Tutors Sought by Literacy Volunteers of the Tarrytowns

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by Robert Kimmel – 

Many new residents settle in the rivertown villages without a real understanding of English; a disadvantage the Literacy Volunteers of the Tarrytowns (LVT) has been working to solve since 1973. The voluntary organization is now looking for more tutors to engage in its pursuit to help those who are eager to learn the language, to both speak and read it.

Hundreds of people have been helped by the one-on-one tutoring provided by the group which was originally sponsored by the Warner Library as a new affiliate of the Literacy Volunteers of America. That was in response to a census indicating that there was a “significant number of individuals who were functionally illiterate in our area,” the organization maintains.

The Tarrytown group eventually became independent and continued as an all-volunteer unit training tutors to teach English as a second language. It became a re-accredited affiliate of Literacy Volunteers of America in 2002.

“Our goal is to provide one-on-one tutoring in English for our learners so they can advance from a very basic level to the level where they could participate in a classroom setting,” explained Literacy Volunteers Board member Ben Hunter at a January luncheon of the Rotary Club of the Tarrytowns. “We focus on helping adults.”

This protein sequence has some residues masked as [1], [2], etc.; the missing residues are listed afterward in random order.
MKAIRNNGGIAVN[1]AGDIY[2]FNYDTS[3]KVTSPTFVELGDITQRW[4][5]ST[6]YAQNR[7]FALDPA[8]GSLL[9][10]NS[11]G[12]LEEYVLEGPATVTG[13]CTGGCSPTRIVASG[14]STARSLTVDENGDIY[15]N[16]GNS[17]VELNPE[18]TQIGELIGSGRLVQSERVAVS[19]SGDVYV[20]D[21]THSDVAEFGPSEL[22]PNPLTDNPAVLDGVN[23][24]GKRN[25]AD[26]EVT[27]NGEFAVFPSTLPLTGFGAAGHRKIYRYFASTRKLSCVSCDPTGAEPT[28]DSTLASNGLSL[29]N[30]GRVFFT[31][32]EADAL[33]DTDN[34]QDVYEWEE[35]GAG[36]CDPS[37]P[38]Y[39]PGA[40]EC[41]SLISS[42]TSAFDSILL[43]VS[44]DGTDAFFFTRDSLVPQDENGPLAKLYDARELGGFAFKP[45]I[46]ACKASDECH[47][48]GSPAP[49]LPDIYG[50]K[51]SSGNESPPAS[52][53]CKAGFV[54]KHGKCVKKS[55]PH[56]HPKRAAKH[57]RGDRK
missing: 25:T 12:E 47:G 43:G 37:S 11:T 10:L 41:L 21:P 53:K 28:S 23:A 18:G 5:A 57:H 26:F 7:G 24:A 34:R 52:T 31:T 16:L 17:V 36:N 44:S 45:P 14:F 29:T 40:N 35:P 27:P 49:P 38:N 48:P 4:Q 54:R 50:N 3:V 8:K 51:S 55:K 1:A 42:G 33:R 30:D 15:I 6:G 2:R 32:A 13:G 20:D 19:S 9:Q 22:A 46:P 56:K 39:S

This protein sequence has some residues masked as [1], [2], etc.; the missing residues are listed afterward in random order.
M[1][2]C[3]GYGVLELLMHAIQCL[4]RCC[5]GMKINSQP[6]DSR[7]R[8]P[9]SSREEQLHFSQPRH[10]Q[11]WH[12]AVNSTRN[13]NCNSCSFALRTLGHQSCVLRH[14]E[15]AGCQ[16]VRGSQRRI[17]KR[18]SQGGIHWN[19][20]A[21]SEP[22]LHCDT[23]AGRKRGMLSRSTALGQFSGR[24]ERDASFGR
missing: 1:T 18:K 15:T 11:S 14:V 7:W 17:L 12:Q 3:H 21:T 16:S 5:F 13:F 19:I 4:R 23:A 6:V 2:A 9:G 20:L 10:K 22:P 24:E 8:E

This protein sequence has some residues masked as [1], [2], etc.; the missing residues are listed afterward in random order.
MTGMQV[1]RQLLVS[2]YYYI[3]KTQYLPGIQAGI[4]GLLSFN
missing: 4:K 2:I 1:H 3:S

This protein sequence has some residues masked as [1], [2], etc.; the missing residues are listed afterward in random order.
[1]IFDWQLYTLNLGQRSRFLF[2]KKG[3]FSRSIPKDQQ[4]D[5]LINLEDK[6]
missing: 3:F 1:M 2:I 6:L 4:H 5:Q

In order to qualify as a tutor, new volunteers must complete an 18-hour English-as-a-Second Language, (ESL), Tutor Training Workshop offered over six Saturdays.  A tutor is then assigned a learner for a number of sessions.

Hunter related that the LVT now has 68 active tutors, and a full membership of 92 volunteers. Of those, 25 are from Tarrytown, 14 from Sleepy Hollow, and 11 from Irvington. The ranks of volunteers also include Dobbs Ferry residents, as well as a number from other Westchester locations.

Sleepy Hollow leads the list of learners’ villages, with 48 living in that village, and Tarrytown following with 21. Others reside in Ossining, Irvington, Dobbs Ferry, White Plains, Elmsford and Pomona. Most range in age from 25 to 59.

A majority of learners came from Ecuador (56) and the Dominican Republic (12). Others originated from across the globe, including Mexico, Columbia, Uruguay, Korea, China, India, Nigeria, Turkey, the Philippines and the Ukraine.   While 68 are being tutored, 34 are on a waiting list.  Many visit the Warner Library pursuing help from the LVT, but a good many have to wait for active tutors.

Tutors must be 19 or older and commit to just two hours a week for a year. No teaching experience is required; nor is knowledge of a foreign language. Just a “good command of the English language.” The spring ESOL Tutor Training Workshop runs for two hours each Saturday morning from February 23 through March 30, from 9:30 a.m. until 12:30 p.m., at the Warner Library.

To register as a prospective tutor, forms are available at the Library, and more information can be had by calling 914-488-4250 or visiting on line at http://www.lvtarrytown.org.

“Our goal is to provide one-on-one tutoring in English for our learners so they can advance from a very basic level to the level where they could participate in a classroom setting.”

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